Tuesday, September 7, 2021

Irritability at Age 3 May Predict Psychiatric Disorders in Adolescence

Irritability in preschool-aged children may point to youth at risk of developing psychiatric disorders in adolescence, according to a study in the Journal of the American Academy of Child & Adolescent Psychiatry.

“[O]ur findings underscore the clinical significance and predictive validity of early childhood irritability,” wrote Leah K. Sorcher and Lea Dougherty, Ph.D., of the University of Maryland and colleagues. “Preschool irritability predicted internalizing and externalizing disorders in adolescence, parent-reported anxiety and depressive symptoms [in the youth], and greater functional impairment, even after controlling for baseline psychiatric disorders.”

The findings were based on information collected as part of the Stony Brook Temperament Study—a longitudinal study investigating the role of early child temperament on the development of internalizing disorders. At the start of the study, parents were asked questions about their 3-year-olds’ irritability, other psychiatric symptoms, and functional impairment. When these children reached age 12 and/or 15, both parents and youth were asked questions about any psychiatric symptoms the youth were experiencing, including symptoms of anxiety and depression as well as suicidal thoughts. Additionally, they answered questions about the youth’s physical health and overall functioning.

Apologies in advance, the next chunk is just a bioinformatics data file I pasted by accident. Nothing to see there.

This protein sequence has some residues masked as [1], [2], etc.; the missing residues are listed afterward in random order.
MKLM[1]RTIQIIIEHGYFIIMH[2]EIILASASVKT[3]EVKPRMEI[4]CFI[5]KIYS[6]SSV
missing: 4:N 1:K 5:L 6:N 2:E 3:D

“[I]rritability at age 3 predicted adolescent anxiety disorders, including specific phobia, social phobia, and [generalized anxiety disorder]; and ADHD and [disruptive behavioral disorders],” Sorcher, Dougherty, and colleagues wrote. Preschool irritability also predicted greater functional impairment in adolescence, including poorer peer functioning and physical health, and greater likelihood of nonsuicidal self-injury and use of psychiatric treatment, psychotropic medications, and educational services.

“These findings strongly support the need for early identification of irritability in young children and the importance of intervening as early as possible,” the authors concluded.

For related information, see the Psychiatric News article “Irritability in Childhood May Point to Teens at High Risk for Suicide.”

(Image: iStock/shapecharge)

Annual Meeting Submission Deadline Extended to September 30

The deadline to submit abstracts of general sessions, courses, and posters for the 2022 APA Annual Meeting has been extended to Thursday, September 30, at 5 p.m. ET. All proposals must be submitted through the abstract submission portal.



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